Today's helmets are made of materials such as fiberglass, ABS plastic, polycarbonate and carbon fiber. These high-grade materials not only give protection from penetration and abrasion but are also designed to dissipate the shock of an impact right across the helmet. These materials achieve this by cracking slowly, drastically reducing the trauma of the impact. This destroys the helmet but saves the head inside, which is why helmets should never be worn again after being involved in an accident.

Modern helmet construction

All helmets have some internal padding to further reduce the shock and ensure the helmet sits snugly on the head. This is almost invariably polystyrene, which will mold itself to the rider's head shape with use, and there can be a further foam liner added for extra comfort. Helmets without the shock padding that only contain a comfort liner will not be DOT-approved and should not be considered.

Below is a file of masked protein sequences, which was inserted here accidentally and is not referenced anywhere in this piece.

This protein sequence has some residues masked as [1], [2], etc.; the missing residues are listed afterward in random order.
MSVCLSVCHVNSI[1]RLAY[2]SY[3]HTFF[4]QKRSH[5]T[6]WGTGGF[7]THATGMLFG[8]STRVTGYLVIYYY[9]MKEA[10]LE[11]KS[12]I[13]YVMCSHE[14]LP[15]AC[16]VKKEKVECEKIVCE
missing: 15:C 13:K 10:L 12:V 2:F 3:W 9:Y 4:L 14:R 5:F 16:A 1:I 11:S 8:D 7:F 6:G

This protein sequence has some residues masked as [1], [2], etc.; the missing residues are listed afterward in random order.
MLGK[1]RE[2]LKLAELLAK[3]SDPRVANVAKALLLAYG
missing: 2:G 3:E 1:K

Finally, any helmet will have a system of straps or a retention system to keep it from flying off of your head in an accident and to stop it from riding up during normal road use. However, all of this will only work if the helmet is the correct size for the head sitting inside it. Never take to the road in an ill-fitting lid. If in doubt, try our size guide.

The Statistics

According to the CDC, helmets reduce the risk of head injury by 69% and prevent 37% of deaths of riders and 41% of passenger deaths [1]. Across the country, more than 5,500 motorcyclists died in accidents in 2020. In addition to the human tragedy of these statistics, the cost to the economy was quite significant in terms of lost productivity, extra insurance costs, and medical treatment costs.

It is estimated that around 75% of motorcycle accidents involve another vehicle, and the remaining 25% are accounted for by factors such as road defects, animals on the road, motorcycle failure or simply rider error, most often by slide-outs, over-braking, excess speed, and poor judgment while cornering [2].

The most common cause of accidents involving another vehicle was a car, truck, or van turning across the path of an unseen motorcycle. These cases accounted for around 34% of accidents involving a motorcycle and another vehicle. This means that some accidents are avoidable, while others come down to the lack of awareness or loss of concentration of other road users, which can result in a collision regardless of the skills of the rider. In either case, it is better to face it wearing a helmet.